Background: The prognostic implication of serum carcinoembryonic antigen (CEA) has yet to be comprehensively analyzed since the reports available so far have comprised small patient populations. We evaluated perioperative CEA values with regard to surgical results in a large number of patients to clarify its merit.
Methods: We measured serum CEA levels before and after surgery in 1,000 consecutive patients with clinical stage I non-small cell lung cancer who underwent resection of tumor. High CEA value was greater than 5.0 ng/mL.
Results: Three hundred and sixty-eight patients (36.8%) had high preoperative CEA levels. The CEA levels after surgery were normalized in 242 patients (24.2%) and persistently elevated in 126 patients (12.6%). High CEA levels were seen more frequently in patients with older age, male gender, larger size of tumor, incomplete resection, and advanced pathologic stage. Patients with a high preoperative CEA level had a poor survival. Among these patients, even worse survival was seen for those with a high postoperative CEA level. These prognostic trends were still observed for patients with pathologic stage I disease. Multivariate analysis demonstrated that both preoperative and postoperative CEA levels were independent prognostic determinants (p = 0.0243 and p < 0.0001, respectively).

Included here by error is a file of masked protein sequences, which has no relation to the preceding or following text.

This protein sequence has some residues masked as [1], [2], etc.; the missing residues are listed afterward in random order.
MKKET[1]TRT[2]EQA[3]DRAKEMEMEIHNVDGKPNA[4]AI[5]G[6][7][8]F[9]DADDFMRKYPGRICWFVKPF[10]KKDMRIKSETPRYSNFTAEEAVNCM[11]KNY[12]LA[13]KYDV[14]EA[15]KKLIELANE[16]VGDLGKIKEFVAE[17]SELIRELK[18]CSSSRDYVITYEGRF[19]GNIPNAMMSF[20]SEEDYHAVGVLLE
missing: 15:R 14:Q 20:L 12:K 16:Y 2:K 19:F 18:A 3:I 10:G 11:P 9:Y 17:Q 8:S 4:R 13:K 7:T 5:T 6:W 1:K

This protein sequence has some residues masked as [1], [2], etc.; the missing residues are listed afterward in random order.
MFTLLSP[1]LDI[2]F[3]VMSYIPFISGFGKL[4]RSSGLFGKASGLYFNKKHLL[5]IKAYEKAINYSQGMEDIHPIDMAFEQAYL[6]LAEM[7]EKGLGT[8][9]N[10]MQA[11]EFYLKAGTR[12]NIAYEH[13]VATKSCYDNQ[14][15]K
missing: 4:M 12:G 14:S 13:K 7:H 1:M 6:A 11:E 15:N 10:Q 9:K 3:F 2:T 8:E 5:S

Conclusions: Perioperative measurement of serum CEA concentrations yields information valuable for detecting patients at high risk of poor survival. Normalization of CEA levels after surgery was a significant favorable prognostic sign in patients with an elevated CEA level before surgery. Even after apparently successful surgical therapy, patients with a high CEA level should be carefully followed up, and might represent a suitable target for neoadjuvant clinical trials.